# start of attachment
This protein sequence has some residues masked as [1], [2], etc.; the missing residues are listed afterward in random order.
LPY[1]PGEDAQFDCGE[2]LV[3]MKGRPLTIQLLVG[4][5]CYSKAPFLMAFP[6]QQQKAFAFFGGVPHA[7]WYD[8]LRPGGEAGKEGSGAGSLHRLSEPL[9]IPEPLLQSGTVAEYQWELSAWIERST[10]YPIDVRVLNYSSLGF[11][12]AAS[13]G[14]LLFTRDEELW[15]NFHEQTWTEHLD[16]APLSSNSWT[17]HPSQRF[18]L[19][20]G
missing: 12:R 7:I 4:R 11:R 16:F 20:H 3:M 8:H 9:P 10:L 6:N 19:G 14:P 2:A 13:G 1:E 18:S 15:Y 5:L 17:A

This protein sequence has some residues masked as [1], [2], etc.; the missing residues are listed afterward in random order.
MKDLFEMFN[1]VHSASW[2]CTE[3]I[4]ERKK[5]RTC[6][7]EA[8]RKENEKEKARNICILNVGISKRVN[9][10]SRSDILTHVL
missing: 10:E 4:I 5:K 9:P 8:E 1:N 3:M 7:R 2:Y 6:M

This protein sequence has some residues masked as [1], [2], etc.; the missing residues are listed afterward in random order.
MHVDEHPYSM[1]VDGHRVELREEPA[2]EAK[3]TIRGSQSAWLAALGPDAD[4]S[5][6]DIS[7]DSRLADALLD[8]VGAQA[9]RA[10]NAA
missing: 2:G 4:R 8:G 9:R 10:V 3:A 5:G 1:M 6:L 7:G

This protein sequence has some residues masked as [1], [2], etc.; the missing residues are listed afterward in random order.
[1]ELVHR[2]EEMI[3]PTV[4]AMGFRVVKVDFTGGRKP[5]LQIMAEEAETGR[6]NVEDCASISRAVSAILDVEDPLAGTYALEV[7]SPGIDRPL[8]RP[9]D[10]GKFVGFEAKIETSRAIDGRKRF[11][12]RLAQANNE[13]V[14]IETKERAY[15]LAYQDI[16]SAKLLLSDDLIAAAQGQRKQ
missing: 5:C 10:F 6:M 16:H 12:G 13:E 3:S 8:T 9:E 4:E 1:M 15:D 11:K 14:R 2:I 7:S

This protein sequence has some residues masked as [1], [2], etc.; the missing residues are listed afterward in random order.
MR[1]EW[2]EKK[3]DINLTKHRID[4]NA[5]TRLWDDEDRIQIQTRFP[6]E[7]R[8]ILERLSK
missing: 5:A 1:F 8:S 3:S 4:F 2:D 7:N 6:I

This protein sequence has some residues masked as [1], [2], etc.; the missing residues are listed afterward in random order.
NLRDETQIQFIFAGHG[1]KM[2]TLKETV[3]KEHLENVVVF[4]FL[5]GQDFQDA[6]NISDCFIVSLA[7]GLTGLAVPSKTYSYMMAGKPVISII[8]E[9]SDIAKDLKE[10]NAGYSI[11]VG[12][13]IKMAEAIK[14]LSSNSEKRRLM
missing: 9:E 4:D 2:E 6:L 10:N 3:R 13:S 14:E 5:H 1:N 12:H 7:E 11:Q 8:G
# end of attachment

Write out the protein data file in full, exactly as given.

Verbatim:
This protein sequence has some residues masked as [1], [2], etc.; the missing residues are listed afterward in random order.
LPY[1]PGEDAQFDCGE[2]LV[3]MKGRPLTIQLLVG[4][5]CYSKAPFLMAFP[6]QQQKAFAFFGGVPHA[7]WYD[8]LRPGGEAGKEGSGAGSLHRLSEPL[9]IPEPLLQSGTVAEYQWELSAWIERST[10]YPIDVRVLNYSSLGF[11][12]AAS[13]G[14]LLFTRDEELW[15]NFHEQTWTEHLD[16]APLSSNSWT[17]HPSQRF[18]L[19][20]G
missing: 12:R 7:I 4:R 11:R 16:F 20:H 3:M 8:H 9:P 10:L 6:N 19:G 14:P 2:A 13:G 1:E 18:S 15:Y 5:L 17:A

This protein sequence has some residues masked as [1], [2], etc.; the missing residues are listed afterward in random order.
MKDLFEMFN[1]VHSASW[2]CTE[3]I[4]ERKK[5]RTC[6][7]EA[8]RKENEKEKARNICILNVGISKRVN[9][10]SRSDILTHVL
missing: 10:E 4:I 5:K 9:P 8:E 1:N 3:M 7:R 2:Y 6:M

This protein sequence has some residues masked as [1], [2], etc.; the missing residues are listed afterward in random order.
MHVDEHPYSM[1]VDGHRVELREEPA[2]EAK[3]TIRGSQSAWLAALGPDAD[4]S[5][6]DIS[7]DSRLADALLD[8]VGAQA[9]RA[10]NAA
missing: 2:G 4:R 8:G 9:R 10:V 3:A 5:G 1:M 6:L 7:G

This protein sequence has some residues masked as [1], [2], etc.; the missing residues are listed afterward in random order.
[1]ELVHR[2]EEMI[3]PTV[4]AMGFRVVKVDFTGGRKP[5]LQIMAEEAETGR[6]NVEDCASISRAVSAILDVEDPLAGTYALEV[7]SPGIDRPL[8]RP[9]D[10]GKFVGFEAKIETSRAIDGRKRF[11][12]RLAQANNE[13]V[14]IETKERAY[15]LAYQDI[16]SAKLLLSDDLIAAAQGQRKQ
missing: 5:C 10:F 6:M 16:H 12:G 13:E 3:S 8:T 9:E 4:E 1:M 15:D 11:K 14:R 2:I 7:S

This protein sequence has some residues masked as [1], [2], etc.; the missing residues are listed afterward in random order.
MR[1]EW[2]EKK[3]DINLTKHRID[4]NA[5]TRLWDDEDRIQIQTRFP[6]E[7]R[8]ILERLSK
missing: 5:A 1:F 8:S 3:S 4:F 2:D 7:N 6:I

This protein sequence has some residues masked as [1], [2], etc.; the missing residues are listed afterward in random order.
NLRDETQIQFIFAGHG[1]KM[2]TLKETV[3]KEHLENVVVF[4]FL[5]GQDFQDA[6]NISDCFIVSLA[7]GLTGLAVPSKTYSYMMAGKPVISII[8]E[9]SDIAKDLKE[10]NAGYSI[11]VG[12][13]IKMAEAIK[14]LSSNSEKRRLM
missing: 9:E 4:D 2:E 6:L 10:N 3:R 13:S 14:E 5:H 1:N 12:H 7:E 11:Q 8:G